According to the Federal Ministry of Labour, Social Affairs and Consumer Protection, approximately 3.9% of the Austrian population suffer from permanent visual impairments. Although this quantity is respectable, this group of the Austrian society still suffers from problems, others do not even think of. One example is the daily navigation through the urban environment – traffic junctions or busy roads can become very dangerous, if one of the sensory organs is impaired. Therefore, especially blind people lack accurate and reliable navigation systems to make their daily routes safer for them.
Actual pedestrian navigation systems are usually based on smartphones/mobile devices with position accuracies of 1 m or worse. These systems cannot warn of obstacles like mailboxes, road signs etc. reliably, since for this a sub-meter accuracy is needed. Further, Kalman Filters are used which cannot profit optimally from navigable maps. It would be desirable, if this geometric information could be used not only for the routing, but also to enhance and support the position solution. Therefore, the consortium consisting of the Graz University of Technology, the Vienna University of Technology, the company Strauß & Hollinger: GeoIT OG and Alice Geiger, a consultant for the interests of blind people, decided to develop the positioning component of a pedestrian navigation system for visually impaired people based on completely new approaches.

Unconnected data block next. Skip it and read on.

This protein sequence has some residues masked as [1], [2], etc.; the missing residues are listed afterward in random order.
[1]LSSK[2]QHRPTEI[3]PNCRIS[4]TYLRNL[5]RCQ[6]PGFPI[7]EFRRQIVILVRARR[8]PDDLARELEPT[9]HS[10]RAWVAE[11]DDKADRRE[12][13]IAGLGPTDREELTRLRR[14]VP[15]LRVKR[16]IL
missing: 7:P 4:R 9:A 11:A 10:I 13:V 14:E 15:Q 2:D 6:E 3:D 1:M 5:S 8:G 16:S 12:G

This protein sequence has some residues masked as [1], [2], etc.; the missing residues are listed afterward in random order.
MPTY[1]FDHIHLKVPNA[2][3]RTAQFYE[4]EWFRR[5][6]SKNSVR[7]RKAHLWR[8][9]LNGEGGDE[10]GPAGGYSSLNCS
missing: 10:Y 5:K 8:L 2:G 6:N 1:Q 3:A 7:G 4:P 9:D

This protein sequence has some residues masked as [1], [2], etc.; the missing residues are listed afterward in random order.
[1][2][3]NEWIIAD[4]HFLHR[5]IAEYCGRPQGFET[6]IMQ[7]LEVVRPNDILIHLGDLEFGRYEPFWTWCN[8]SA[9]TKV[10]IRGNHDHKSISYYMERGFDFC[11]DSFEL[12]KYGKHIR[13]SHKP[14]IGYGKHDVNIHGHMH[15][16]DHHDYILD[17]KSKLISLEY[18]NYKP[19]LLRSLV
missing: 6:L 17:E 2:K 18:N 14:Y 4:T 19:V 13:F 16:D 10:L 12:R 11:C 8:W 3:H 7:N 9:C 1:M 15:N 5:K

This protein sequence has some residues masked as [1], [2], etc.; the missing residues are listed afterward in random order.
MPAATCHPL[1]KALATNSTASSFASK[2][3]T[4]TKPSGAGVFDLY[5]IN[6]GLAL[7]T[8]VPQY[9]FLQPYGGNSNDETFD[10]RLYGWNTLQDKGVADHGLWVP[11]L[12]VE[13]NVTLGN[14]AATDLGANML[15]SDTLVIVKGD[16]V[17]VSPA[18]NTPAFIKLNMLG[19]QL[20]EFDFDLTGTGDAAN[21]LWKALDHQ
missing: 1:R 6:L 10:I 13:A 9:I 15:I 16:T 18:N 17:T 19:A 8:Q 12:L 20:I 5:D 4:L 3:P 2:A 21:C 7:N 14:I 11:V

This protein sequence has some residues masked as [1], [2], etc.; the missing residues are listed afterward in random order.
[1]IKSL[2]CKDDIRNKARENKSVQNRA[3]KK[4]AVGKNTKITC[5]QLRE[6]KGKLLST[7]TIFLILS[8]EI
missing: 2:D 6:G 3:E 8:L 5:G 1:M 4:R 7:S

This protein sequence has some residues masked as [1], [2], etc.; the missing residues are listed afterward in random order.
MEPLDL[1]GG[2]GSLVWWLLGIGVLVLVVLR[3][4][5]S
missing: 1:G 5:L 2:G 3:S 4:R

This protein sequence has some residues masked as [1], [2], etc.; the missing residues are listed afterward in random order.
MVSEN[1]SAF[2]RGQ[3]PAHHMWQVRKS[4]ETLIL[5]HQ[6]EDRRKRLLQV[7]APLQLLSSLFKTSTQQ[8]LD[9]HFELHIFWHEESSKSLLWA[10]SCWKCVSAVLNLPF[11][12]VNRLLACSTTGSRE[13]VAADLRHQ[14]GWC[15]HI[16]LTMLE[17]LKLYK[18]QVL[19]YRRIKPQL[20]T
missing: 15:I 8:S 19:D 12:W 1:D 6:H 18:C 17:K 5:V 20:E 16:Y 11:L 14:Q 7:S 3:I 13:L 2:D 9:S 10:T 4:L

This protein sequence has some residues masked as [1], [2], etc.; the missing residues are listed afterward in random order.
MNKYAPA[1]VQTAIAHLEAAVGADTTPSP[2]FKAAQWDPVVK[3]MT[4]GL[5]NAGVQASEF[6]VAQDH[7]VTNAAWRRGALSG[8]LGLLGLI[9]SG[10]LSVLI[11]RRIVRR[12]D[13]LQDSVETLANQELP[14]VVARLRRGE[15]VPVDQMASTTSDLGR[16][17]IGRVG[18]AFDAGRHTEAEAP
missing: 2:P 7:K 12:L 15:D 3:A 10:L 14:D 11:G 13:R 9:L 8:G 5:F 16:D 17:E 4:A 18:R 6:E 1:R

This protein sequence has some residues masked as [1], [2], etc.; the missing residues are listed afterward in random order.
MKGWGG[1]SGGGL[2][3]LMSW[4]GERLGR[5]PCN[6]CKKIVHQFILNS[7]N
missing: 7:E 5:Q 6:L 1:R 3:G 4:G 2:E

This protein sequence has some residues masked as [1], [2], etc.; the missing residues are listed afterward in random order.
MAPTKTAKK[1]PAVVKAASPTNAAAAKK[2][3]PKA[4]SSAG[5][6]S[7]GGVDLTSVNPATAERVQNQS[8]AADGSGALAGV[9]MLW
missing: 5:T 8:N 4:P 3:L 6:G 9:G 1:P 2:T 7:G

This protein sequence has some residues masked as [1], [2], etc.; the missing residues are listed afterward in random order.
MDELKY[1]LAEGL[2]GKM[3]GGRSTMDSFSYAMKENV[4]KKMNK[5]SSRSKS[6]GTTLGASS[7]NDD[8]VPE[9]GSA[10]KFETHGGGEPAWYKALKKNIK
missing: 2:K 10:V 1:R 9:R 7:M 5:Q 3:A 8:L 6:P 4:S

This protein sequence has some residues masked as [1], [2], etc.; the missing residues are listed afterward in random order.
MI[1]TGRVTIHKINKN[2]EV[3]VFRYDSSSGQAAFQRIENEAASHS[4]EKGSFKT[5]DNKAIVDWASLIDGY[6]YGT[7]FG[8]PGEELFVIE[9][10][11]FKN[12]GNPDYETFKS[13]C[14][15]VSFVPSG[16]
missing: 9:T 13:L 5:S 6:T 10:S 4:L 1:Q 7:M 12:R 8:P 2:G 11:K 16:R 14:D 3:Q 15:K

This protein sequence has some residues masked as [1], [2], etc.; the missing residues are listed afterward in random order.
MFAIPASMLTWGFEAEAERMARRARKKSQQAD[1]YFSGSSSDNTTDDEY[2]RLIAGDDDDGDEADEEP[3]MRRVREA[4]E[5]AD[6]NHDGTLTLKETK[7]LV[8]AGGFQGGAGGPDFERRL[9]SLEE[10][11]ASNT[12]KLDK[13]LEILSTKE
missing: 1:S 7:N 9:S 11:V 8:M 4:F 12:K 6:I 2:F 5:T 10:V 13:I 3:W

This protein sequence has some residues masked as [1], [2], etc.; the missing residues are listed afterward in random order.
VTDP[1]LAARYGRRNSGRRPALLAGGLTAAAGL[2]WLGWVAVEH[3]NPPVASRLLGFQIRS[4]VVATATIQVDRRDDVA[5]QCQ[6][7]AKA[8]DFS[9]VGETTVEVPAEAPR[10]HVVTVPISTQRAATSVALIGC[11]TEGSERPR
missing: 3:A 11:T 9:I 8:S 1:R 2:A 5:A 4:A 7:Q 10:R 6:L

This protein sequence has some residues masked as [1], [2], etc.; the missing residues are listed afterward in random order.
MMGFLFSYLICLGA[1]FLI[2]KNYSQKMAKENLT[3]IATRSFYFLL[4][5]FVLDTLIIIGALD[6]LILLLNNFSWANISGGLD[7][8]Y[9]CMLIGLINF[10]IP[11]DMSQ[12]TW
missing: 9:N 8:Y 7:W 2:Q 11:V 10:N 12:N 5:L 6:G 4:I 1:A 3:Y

In general, within POScity three techniques will be combined to yield a position solution working more reliable and accurate than previous approaches:
GNSS single-frequency PPP based on code and phase measurements is planned to deliver positions from affordable GNSS equipment. In comparison to difference techniques, PPP uses model corrections instead of corrections on measurement level. Thus, the update rates are low, while precise positions can be obtained. In order to keep a high accuracy level, multi-GNSS, especially GALILEO, will be treated as well as the multipath behaviour of single signals.
The calculated position will be used in a Particle filter based on a navigable raster map. This map will contain specific information for visually impaired persons, as well as probabilities of location and direction. The uncertainty of the movement can be limited compared to a normal pedestrian, since a blind person mostly follows navigation aids/assistances along the path ways. Therefore, the GNSS solution can be combined with the map to get an improved user position. In this way, all information can be integrated to yield an optimum solution.
The developed positioning module can later on serve as basis for future pedestrian navigation systems for visually impaired persons or other special user groups asking for special needs.
This project was funded by the Austrian Promotion Agency (FFG) within the Austrian Space Applications Programme (ASAP).
Hafner, P.; Huber, K.; Moder, T.; Hollinger, G.; Strauß, C.:
Development of a Positioning Tool for the Navigation of Visually Impaired People - in: International Technical Meeting of the Satellite Division of the Institute of Navigation (ION GNSS+). Tampa - Florida, 08.09.2014-12.09.2014
Moder, T.; Hafner, P.; Wieser, M.:
Indoor Positioning for Visually Impaired People Based on Smartphones - in: Computers Helping People with Special Needs . Paris, 09.07.2014-11.07.2014